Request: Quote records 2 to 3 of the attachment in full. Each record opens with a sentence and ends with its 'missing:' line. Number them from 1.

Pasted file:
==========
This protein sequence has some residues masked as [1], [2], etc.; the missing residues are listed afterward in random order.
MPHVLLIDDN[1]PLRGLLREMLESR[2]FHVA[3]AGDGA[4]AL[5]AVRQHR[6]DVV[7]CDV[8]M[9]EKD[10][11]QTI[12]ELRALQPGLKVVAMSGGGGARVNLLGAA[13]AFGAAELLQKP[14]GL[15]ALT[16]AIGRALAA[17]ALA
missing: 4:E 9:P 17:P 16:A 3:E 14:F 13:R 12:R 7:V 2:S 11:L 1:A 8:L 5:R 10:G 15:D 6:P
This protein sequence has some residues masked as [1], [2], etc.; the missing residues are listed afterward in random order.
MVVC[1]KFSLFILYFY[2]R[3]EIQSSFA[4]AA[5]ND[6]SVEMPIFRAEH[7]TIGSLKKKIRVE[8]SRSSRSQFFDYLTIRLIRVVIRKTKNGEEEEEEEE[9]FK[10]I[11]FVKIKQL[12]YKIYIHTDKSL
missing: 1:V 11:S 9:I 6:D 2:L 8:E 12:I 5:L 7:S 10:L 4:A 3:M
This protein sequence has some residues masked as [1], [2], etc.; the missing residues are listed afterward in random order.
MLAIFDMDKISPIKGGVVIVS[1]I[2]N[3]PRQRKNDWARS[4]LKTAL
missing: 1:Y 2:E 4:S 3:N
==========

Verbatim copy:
This protein sequence has some residues masked as [1], [2], etc.; the missing residues are listed afterward in random order.
MVVC[1]KFSLFILYFY[2]R[3]EIQSSFA[4]AA[5]ND[6]SVEMPIFRAEH[7]TIGSLKKKIRVE[8]SRSSRSQFFDYLTIRLIRVVIRKTKNGEEEEEEEE[9]FK[10]I[11]FVKIKQL[12]YKIYIHTDKSL
missing: 1:V 11:S 9:I 6:D 2:L 8:E 12:I 5:L 7:S 10:L 4:A 3:M
This protein sequence has some residues masked as [1], [2], etc.; the missing residues are listed afterward in random order.
MLAIFDMDKISPIKGGVVIVS[1]I[2]N[3]PRQRKNDWARS[4]LKTAL
missing: 1:Y 2:E 4:S 3:N